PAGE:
Slowing down or seizing up? Social work practice in a call centre environment

Hdl Handle:
http://hdl.handle.net/10149/93494
Title:
Slowing down or seizing up? Social work practice in a call centre environment
Authors:
Coleman, N. (Nigel)
Affiliation:
New College Durham. School of Health and Social Studies.
Citation:
Coleman, N. (2007) 'Slowing down or seizing up? Social work practice in a call centre environment', The International Journal of Technology, Knowledge and Society, 3 (5), pp.1-10.
Publisher:
Common Ground
Journal:
The International Journal of Technology, Knowledge and Society
Issue Date:
2007
URI:
http://hdl.handle.net/10149/93494
Additional Links:
http://ijt.cgpublisher.com/product/pub.42/prod.378
Abstract:
The Labour government modernisation agenda has embraced and promoted the use of information and communications technology (ICT) via ‘electronic’ or ‘e’-government. The target set for e-government for all services to be e-accessible by 2005 put pressure on local authorities for their services to be ‘open all hours’ and encouraged them to utilise call centre technology to achieve this. Call (or ‘contact’) centres are now in widespread use by local authorities in the UK to deliver a diverse range of services including social services. Despite this, as Bain et al. (2005) note, there has been a dearth of research into the use of such technology in the public sector, with the extensive studies that have been undertaken being almost exclusively confined to the commercial sector. This omission is even more pronounced in relation to social work settings. The paper aims to shed some light on the social care call centre as a relatively new form. It is based on an in-depth case study of a social services contact centre in the North East of England where qualified social workers work alongside unqualified ‘First Contact Officers’. It documents the experience of social workers in relation to their motivation for working in this type of environment, their coping strategies, perceptions of stress and the potential impact of the call centre on social work practice and skill levels.
Type:
Article
Language:
en
Keywords:
modernisation; call centres; social work; information and communications technology
ISSN:
1832-3669
Rights:
Author can archive publisher version. For full details see https://www.oaklist.qut.edu.au/ [Accessed 03/03/2010]
Citation Count:
0 [Web of Science and Scopus, 03/03/2010]

Full metadata record

DC FieldValue Language
dc.contributor.authorColeman, N. (Nigel)en
dc.date.accessioned2010-03-03T09:43:48Z-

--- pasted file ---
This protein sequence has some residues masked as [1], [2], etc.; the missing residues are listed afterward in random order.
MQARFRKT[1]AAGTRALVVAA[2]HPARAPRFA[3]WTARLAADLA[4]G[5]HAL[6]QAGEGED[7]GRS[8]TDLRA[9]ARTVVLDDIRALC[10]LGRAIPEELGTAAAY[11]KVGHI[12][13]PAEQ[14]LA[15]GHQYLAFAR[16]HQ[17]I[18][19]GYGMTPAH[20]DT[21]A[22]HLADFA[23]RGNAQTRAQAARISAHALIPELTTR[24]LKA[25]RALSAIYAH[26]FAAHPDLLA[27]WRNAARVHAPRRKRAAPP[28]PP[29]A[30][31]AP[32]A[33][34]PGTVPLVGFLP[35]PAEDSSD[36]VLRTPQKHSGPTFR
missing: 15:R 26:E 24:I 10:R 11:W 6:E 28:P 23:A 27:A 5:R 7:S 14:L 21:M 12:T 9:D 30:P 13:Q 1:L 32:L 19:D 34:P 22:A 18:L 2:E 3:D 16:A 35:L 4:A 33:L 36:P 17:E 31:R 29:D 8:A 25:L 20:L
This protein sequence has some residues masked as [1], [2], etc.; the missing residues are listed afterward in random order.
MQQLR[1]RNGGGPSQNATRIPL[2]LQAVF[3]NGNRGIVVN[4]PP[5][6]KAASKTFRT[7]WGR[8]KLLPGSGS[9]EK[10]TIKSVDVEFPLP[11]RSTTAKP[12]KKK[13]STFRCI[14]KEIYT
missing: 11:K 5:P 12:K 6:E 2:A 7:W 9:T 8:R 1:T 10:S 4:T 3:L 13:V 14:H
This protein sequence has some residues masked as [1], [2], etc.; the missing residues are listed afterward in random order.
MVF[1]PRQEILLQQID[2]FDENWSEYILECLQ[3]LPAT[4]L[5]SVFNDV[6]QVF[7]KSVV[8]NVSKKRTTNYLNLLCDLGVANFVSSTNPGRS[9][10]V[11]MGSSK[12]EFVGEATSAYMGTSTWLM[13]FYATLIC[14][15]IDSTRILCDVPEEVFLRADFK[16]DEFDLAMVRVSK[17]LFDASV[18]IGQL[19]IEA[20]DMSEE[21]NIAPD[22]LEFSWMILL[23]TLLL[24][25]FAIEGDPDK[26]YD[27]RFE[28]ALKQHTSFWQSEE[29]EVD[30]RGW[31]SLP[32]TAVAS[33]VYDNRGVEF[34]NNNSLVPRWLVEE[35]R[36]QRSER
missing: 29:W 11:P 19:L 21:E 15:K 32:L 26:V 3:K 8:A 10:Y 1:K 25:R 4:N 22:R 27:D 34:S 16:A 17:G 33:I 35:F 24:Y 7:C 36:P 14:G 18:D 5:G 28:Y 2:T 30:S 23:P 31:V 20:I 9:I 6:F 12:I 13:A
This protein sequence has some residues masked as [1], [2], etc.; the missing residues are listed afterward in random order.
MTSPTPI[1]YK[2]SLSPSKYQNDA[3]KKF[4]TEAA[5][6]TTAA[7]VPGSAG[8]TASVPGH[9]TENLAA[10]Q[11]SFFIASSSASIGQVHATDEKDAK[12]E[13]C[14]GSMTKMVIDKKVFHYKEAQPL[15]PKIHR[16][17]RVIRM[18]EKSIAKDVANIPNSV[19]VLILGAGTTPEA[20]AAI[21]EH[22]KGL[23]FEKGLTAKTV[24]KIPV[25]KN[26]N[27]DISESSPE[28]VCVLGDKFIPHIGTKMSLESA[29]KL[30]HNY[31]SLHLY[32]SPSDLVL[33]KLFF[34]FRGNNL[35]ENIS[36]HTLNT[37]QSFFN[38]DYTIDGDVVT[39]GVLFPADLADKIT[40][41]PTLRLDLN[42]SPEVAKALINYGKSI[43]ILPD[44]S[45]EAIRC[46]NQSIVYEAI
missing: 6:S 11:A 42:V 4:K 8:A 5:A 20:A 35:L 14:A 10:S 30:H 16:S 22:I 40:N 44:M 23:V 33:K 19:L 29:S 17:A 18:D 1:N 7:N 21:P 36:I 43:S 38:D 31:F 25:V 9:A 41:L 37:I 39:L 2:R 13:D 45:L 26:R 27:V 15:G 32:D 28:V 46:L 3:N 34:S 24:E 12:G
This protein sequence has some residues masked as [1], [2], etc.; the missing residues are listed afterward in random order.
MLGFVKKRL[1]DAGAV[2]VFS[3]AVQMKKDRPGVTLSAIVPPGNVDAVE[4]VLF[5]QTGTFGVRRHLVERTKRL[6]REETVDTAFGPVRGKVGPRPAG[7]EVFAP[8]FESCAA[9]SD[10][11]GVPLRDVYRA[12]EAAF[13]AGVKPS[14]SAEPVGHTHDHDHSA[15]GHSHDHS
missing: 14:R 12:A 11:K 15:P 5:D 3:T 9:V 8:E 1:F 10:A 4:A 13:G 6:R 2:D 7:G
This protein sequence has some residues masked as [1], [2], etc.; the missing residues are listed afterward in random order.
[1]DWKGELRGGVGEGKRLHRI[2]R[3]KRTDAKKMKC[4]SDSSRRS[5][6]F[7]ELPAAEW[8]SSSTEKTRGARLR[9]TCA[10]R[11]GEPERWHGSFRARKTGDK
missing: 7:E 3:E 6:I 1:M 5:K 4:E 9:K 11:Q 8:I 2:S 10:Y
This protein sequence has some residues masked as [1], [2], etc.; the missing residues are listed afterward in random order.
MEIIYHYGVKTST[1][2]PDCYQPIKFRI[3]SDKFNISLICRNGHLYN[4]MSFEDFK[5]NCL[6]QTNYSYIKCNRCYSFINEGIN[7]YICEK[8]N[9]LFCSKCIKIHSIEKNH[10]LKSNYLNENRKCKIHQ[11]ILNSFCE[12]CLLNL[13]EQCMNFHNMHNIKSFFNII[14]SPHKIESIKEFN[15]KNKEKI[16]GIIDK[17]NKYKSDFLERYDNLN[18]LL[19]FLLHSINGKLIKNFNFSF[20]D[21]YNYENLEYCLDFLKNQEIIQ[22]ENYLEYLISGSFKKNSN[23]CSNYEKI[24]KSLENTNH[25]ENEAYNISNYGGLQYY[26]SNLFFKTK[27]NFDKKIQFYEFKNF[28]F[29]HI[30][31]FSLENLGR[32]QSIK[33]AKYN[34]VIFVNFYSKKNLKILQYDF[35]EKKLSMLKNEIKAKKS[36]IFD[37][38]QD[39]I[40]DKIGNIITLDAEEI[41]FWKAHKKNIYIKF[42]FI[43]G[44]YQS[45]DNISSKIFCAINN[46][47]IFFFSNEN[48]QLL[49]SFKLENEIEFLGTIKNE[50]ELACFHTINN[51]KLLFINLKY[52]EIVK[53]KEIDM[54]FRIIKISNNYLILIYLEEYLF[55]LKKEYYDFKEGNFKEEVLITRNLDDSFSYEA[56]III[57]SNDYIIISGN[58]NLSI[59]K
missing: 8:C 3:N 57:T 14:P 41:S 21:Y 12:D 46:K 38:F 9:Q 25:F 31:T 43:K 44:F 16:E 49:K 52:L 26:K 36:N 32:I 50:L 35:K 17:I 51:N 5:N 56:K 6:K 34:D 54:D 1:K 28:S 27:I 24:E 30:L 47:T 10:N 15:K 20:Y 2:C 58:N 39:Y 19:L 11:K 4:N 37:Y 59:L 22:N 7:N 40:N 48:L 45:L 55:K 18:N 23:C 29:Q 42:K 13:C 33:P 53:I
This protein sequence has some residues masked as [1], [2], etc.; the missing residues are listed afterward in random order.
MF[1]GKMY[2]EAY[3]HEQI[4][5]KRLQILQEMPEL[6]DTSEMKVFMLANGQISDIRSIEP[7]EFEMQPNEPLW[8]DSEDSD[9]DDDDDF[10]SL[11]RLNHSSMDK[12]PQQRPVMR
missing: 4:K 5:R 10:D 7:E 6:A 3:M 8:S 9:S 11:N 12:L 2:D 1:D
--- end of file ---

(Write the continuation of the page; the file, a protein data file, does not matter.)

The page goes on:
dc.date.available2010-03-03T09:43:48Z-
dc.date.issued2007-
dc.identifier.citationThe International Journal of Technology, Knowledge and Society; 3 (5): 1-10en
dc.identifier.issn1832-3669-
dc.identifier.urihttp://hdl.handle.net/10149/93494-
dc.description.abstractThe Labour government modernisation agenda has embraced and promoted the use of information and communications technology (ICT) via ‘electronic’ or ‘e’-government. The target set for e-government for all services to be e-accessible by 2005 put pressure on local authorities for their services to be ‘open all hours’ and encouraged them to utilise call centre technology to achieve this. Call (or ‘contact’) centres are now in widespread use by local authorities in the UK to deliver a diverse range of services including social services. Despite this, as Bain et al. (2005) note, there has been a dearth of research into the use of such technology in the public sector, with the extensive studies that have been undertaken being almost exclusively confined to the commercial sector. This omission is even more pronounced in relation to social work settings. The paper aims to shed some light on the social care call centre as a relatively new form. It is based on an in-depth case study of a social services contact centre in the North East of England where qualified social workers work alongside unqualified ‘First Contact Officers’. It documents the experience of social workers in relation to their motivation for working in this type of environment, their coping strategies, perceptions of stress and the potential impact of the call centre on social work practice and skill levels.en
dc.language.isoenen
dc.publisherCommon Grounden
dc.relation.urlhttp://ijt.cgpublisher.com/product/pub.42/prod.378-
dc.rightsAuthor can archive publisher version. For full details see https://www.oaklist.qut.edu.au/ [Accessed 03/03/2010]en
dc.subjectmodernisationen
dc.subjectcall centresen
dc.subjectsocial worken
dc.subjectinformation and communications technologyen
dc.titleSlowing down or seizing up? Social work practice in a call centre environmenten
dc.typeArticleen
dc.contributor.departmentNew College Durham. School of Health and Social Studies.-
dc.identifier.journalThe International Journal of Technology, Knowledge and Societyen
ref.citationcount0 [Web of Science and Scopus, 03/03/2010]en
or.citation.harvardColeman, N. (2007) 'Slowing down or seizing up? Social work practice in a call centre environment', The International Journal of Technology, Knowledge and Society, 3 (5), pp.1-10.-
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